Better Business Cards: Ideas for Harder Working Business Cards

Better business cards start with a change in thinking about what a business card is. Yes, it has your name and contact information, but why can’t it be more? Why can’t it do more to promote your business?

Make it stickier

We know about sticky websites — sites with useful information that make you want to go back again and again. Well, do the same thing with your business cards on a smaller scale.

Back of the card

The back of your business card is perfect for adding value. Add something that would be useful to people who get your card. Make it something they’ll want to hold on to.

  • Restaurant owners: Add a tipping chart on the back of your card.
  • Hard-to-find business: Add a small map with directions.
  • Have a big event coming up? Add a calendar or reminder.
  • Real estate agents: Add a measurements chart.
  • Add a kitchen tip or tool and turn your card into a refrigerator magnet.

Itty-bitty brochures

Expand your business card into an Itty-Bitty Brochure by making it a folded or even tri-folded card. This lets you tell the benefits your business offers or expand the ideas from above.

  • Give more details of an upcoming event along with the reminder.
  • Artists: Let your business cards unfold a mini gallery of your work.
  • Restaurants: How about a mini menu in addition to that tipping chart.
  • Tell a story or give a testimonial. Add a photograph.
  • Provide a bit of advice, a how-to tip, or a top 10 list.

What not to do …

I’m not the first person to suggest expanding the use of a business card. There are plenty of people already doing this. But not every one of them works to its fullest potential. And remember. Before you try to squeeze everything including your shoe size onto the 7 square inches of space on a business card — a single, clear, brief message will make more impact and be remembered longer.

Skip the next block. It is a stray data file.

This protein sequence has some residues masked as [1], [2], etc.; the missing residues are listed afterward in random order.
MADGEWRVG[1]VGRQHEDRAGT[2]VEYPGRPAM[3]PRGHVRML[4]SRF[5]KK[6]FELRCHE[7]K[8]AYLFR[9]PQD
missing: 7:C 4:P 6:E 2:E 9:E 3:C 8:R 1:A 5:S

• Do not make a boring list of services. You’re bound to leave something off the list, and once you’ve listed what you do, people will assume that is everything you do. Instead give examples of great work you’ve done, testimonials, or discuss customer benefits.
  • No ego walls. Any important title or designation belongs with your name, but keep it brief.
  • Do not try to squeeze a full size brochure into an Itty-Bitty Brochure. Brevity is a key factor. Be aware that it is often more difficult to write short than to write long.
  • A calendar or reminder can be a great idea if you send out lots of cards; but, if those cards last beyond the calendar or reminder date, they’re just wasted.
  • Do not lose focus. Keep the message simple and useful.

These are just a few ideas of how to make your business card work harder for your business. I’m sure you can think of many more ways to add value and make your card sticky.

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ego wall n. A wall, usually in a professional's office, covered with an inordinate number of framed diplomas, certificates, and other tokens of academic achievement. The sheer number of items implicitly speaks to the superior skill or intelligence of the professional who earned them. This outward display mirrors and reinforces the professional’s perception of self, or ego. (Source: Urban Dictionary)